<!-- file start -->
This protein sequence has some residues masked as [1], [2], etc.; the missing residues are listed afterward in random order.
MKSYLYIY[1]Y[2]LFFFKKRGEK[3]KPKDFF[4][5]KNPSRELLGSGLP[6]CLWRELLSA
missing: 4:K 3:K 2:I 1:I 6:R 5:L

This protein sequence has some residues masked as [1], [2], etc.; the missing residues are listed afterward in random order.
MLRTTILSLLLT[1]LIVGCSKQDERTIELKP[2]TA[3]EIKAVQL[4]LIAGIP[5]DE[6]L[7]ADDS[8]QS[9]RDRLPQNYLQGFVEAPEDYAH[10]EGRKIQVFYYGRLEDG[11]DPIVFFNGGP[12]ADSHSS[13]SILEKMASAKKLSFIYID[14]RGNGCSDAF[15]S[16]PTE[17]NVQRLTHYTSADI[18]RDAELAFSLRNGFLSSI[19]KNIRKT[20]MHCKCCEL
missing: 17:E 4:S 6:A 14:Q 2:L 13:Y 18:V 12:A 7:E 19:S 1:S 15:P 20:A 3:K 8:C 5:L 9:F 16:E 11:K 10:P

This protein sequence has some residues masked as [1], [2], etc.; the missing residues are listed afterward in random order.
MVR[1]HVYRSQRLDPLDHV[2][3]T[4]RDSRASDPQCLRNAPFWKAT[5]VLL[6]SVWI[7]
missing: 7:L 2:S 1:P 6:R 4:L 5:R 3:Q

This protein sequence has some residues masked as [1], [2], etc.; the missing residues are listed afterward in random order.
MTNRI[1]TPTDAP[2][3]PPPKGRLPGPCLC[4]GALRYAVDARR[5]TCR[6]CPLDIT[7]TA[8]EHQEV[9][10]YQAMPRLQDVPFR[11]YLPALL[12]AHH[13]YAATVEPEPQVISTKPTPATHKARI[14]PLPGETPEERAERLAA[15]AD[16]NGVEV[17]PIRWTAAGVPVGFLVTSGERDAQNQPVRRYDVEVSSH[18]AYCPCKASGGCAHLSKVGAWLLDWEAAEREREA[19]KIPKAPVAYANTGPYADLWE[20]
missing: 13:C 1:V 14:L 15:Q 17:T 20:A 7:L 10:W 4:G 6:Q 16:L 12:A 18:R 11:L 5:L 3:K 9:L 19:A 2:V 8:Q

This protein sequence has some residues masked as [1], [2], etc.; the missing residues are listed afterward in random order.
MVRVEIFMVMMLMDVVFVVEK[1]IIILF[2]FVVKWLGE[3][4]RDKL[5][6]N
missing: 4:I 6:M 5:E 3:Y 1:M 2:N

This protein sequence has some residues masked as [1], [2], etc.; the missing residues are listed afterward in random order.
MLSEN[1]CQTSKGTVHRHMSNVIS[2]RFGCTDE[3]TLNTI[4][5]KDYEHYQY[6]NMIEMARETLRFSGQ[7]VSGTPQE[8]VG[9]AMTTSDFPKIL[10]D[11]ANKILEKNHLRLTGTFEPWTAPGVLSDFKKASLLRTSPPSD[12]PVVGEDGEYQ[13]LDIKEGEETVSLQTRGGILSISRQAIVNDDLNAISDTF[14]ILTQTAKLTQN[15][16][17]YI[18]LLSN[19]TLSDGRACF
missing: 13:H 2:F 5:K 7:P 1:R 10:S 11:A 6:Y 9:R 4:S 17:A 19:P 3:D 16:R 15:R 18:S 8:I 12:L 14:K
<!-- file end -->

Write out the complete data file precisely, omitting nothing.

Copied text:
This protein sequence has some residues masked as [1], [2], etc.; the missing residues are listed afterward in random order.
MKSYLYIY[1]Y[2]LFFFKKRGEK[3]KPKDFF[4][5]KNPSRELLGSGLP[6]CLWRELLSA
missing: 4:K 3:K 2:I 1:I 6:R 5:L

This protein sequence has some residues masked as [1], [2], etc.; the missing residues are listed afterward in random order.
MLRTTILSLLLT[1]LIVGCSKQDERTIELKP[2]TA[3]EIKAVQL[4]LIAGIP[5]DE[6]L[7]ADDS[8]QS[9]RDRLPQNYLQGFVEAPEDYAH[10]EGRKIQVFYYGRLEDG[11]DPIVFFNGGP[12]ADSHSS[13]SILEKMASAKKLSFIYID[14]RGNGCSDAF[15]S[16]PTE[17]NVQRLTHYTSADI[18]RDAELAFSLRNGFLSSI[19]KNIRKT[20]MHCKCCEL
missing: 17:E 4:S 6:A 14:Q 2:L 13:Y 18:V 12:A 7:E 19:S 1:S 15:P 20:A 3:K 8:C 5:L 9:F 16:E 11:K 10:P

This protein sequence has some residues masked as [1], [2], etc.; the missing residues are listed afterward in random order.
MVR[1]HVYRSQRLDPLDHV[2][3]T[4]RDSRASDPQCLRNAPFWKAT[5]VLL[6]SVWI[7]
missing: 7:L 2:S 1:P 6:R 4:L 5:R 3:Q

This protein sequence has some residues masked as [1], [2], etc.; the missing residues are listed afterward in random order.
MTNRI[1]TPTDAP[2][3]PPPKGRLPGPCLC[4]GALRYAVDARR[5]TCR[6]CPLDIT[7]TA[8]EHQEV[9][10]YQAMPRLQDVPFR[11]YLPALL[12]AHH[13]YAATVEPEPQVISTKPTPATHKARI[14]PLPGETPEERAERLAA[15]AD[16]NGVEV[17]PIRWTAAGVPVGFLVTSGERDAQNQPVRRYDVEVSSH[18]AYCPCKASGGCAHLSKVGAWLLDWEAAEREREA[19]KIPKAPVAYANTGPYADLWE[20]
missing: 13:C 1:V 14:L 15:Q 17:T 20:A 7:L 10:W 4:G 6:Q 16:L 12:A 18:R 11:L 5:L 3:K 9:L 19:A 2:V 8:Q

This protein sequence has some residues masked as [1], [2], etc.; the missing residues are listed afterward in random order.
MVRVEIFMVMMLMDVVFVVEK[1]IIILF[2]FVVKWLGE[3][4]RDKL[5][6]N
missing: 4:I 6:M 5:E 3:Y 1:M 2:N

This protein sequence has some residues masked as [1], [2], etc.; the missing residues are listed afterward in random order.
MLSEN[1]CQTSKGTVHRHMSNVIS[2]RFGCTDE[3]TLNTI[4][5]KDYEHYQY[6]NMIEMARETLRFSGQ[7]VSGTPQE[8]VG[9]AMTTSDFPKIL[10]D[11]ANKILEKNHLRLTGTFEPWTAPGVLSDFKKASLLRTSPPSD[12]PVVGEDGEYQ[13]LDIKEGEETVSLQTRGGILSISRQAIVNDDLNAISDTF[14]ILTQTAKLTQN[15][16][17]YI[18]LLSN[19]TLSDGRACF
missing: 13:H 2:F 5:K 7:P 1:R 10:S 11:A 6:Y 9:R 4:S 17:A 19:P 3:D 16:R 15:R 18:S 8:I 12:L 14:K